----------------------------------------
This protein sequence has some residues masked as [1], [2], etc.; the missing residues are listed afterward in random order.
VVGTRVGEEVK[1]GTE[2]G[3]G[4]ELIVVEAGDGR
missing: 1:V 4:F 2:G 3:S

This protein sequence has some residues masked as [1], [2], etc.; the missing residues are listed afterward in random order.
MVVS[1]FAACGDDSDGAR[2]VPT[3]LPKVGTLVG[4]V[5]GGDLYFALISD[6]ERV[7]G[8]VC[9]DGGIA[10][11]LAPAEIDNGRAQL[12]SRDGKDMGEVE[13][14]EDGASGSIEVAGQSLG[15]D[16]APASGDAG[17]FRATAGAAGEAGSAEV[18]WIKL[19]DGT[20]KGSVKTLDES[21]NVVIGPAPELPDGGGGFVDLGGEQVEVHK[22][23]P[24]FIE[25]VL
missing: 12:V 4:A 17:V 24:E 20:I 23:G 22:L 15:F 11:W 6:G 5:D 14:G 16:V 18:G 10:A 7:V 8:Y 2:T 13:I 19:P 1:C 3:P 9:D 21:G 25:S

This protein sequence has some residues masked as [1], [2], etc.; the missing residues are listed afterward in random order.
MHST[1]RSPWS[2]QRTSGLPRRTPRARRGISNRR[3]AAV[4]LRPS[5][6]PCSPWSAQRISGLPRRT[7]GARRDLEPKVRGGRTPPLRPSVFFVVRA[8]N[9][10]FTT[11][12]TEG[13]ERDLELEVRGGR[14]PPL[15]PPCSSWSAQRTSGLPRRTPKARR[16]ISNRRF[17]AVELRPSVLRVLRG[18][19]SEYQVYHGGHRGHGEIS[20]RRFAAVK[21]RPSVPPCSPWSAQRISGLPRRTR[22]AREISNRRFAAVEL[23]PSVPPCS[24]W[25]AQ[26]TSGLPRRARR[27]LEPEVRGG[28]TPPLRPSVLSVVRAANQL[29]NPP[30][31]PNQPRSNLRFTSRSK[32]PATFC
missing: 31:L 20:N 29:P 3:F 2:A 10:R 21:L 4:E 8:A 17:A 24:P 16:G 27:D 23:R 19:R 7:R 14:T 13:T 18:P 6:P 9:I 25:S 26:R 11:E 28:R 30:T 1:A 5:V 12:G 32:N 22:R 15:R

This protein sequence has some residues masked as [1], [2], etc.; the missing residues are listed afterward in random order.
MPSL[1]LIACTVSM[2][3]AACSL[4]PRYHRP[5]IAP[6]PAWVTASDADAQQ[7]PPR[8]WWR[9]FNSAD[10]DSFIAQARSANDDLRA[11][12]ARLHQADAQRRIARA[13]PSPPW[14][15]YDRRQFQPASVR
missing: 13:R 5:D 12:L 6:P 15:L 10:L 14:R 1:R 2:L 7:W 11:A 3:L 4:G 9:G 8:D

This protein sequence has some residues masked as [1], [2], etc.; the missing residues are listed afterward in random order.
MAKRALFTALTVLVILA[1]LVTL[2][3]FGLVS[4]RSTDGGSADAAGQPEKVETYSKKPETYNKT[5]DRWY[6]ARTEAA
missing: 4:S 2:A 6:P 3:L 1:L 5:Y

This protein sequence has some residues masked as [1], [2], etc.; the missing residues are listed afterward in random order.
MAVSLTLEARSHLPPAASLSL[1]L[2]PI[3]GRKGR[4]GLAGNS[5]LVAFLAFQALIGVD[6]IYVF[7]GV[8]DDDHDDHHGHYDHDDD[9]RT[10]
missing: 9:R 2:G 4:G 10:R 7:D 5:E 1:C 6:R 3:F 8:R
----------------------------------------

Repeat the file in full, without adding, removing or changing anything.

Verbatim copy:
This protein sequence has some residues masked as [1], [2], etc.; the missing residues are listed afterward in random order.
VVGTRVGEEVK[1]GTE[2]G[3]G[4]ELIVVEAGDGR
missing: 1:V 4:F 2:G 3:S

This protein sequence has some residues masked as [1], [2], etc.; the missing residues are listed afterward in random order.
MVVS[1]FAACGDDSDGAR[2]VPT[3]LPKVGTLVG[4]V[5]GGDLYFALISD[6]ERV[7]G[8]VC[9]DGGIA[10][11]LAPAEIDNGRAQL[12]SRDGKDMGEVE[13][14]EDGASGSIEVAGQSLG[15]D[16]APASGDAG[17]FRATAGAAGEAGSAEV[18]WIKL[19]DGT[20]KGSVKTLDES[21]NVVIGPAPELPDGGGGFVDLGGEQVEVHK[22][23]P[24]FIE[25]VL
missing: 12:V 4:A 17:V 24:E 20:I 23:G 22:L 15:F 11:W 6:G 5:D 14:G 16:V 18:G 10:A 7:V 8:Y 2:T 13:I 19:P 1:C 3:P 9:D 21:G 25:S

This protein sequence has some residues masked as [1], [2], etc.; the missing residues are listed afterward in random order.
MHST[1]RSPWS[2]QRTSGLPRRTPRARRGISNRR[3]AAV[4]LRPS[5][6]PCSPWSAQRISGLPRRT[7]GARRDLEPKVRGGRTPPLRPSVFFVVRA[8]N[9][10]FTT[11][12]TEG[13]ERDLELEVRGGR[14]PPL[15]PPCSSWSAQRTSGLPRRTPKARR[16]ISNRRF[17]AVELRPSVLRVLRG[18][19]SEYQVYHGGHRGHGEIS[20]RRFAAVK[21]RPSVPPCSPWSAQRISGLPRRTR[22]AREISNRRFAAVEL[23]PSVPPCS[24]W[25]AQ[26]TSGLPRRARR[27]LEPEVRGG[28]TPPLRPSVLSVVRAANQL[29]NPP[30][31]PNQPRSNLRFTSRSK[32]PATFC
missing: 31:L 20:N 29:P 3:F 2:A 10:R 21:L 4:E 8:A 17:A 24:P 16:G 27:D 23:R 19:R 7:R 14:T 13:T 18:P 6:P 9:I 25:S 26:R 11:E 28:R 30:T 1:A 5:V 12:G 32:N 22:R 15:R

This protein sequence has some residues masked as [1], [2], etc.; the missing residues are listed afterward in random order.
MPSL[1]LIACTVSM[2][3]AACSL[4]PRYHRP[5]IAP[6]PAWVTASDADAQQ[7]PPR[8]WWR[9]FNSAD[10]DSFIAQARSANDDLRA[11][12]ARLHQADAQRRIARA[13]PSPPW[14][15]YDRRQFQPASVR
missing: 13:R 5:D 12:L 6:P 15:L 10:L 14:R 1:R 2:L 7:W 11:A 3:L 4:G 9:G 8:D

This protein sequence has some residues masked as [1], [2], etc.; the missing residues are listed afterward in random order.
MAKRALFTALTVLVILA[1]LVTL[2][3]FGLVS[4]RSTDGGSADAAGQPEKVETYSKKPETYNKT[5]DRWY[6]ARTEAA
missing: 4:S 2:A 6:P 3:L 1:L 5:Y

This protein sequence has some residues masked as [1], [2], etc.; the missing residues are listed afterward in random order.
MAVSLTLEARSHLPPAASLSL[1]L[2]PI[3]GRKGR[4]GLAGNS[5]LVAFLAFQALIGVD[6]IYVF[7]GV[8]DDDHDDHHGHYDHDDD[9]RT[10]
missing: 9:R 2:G 4:G 10:R 7:D 5:E 1:C 6:R 3:F 8:R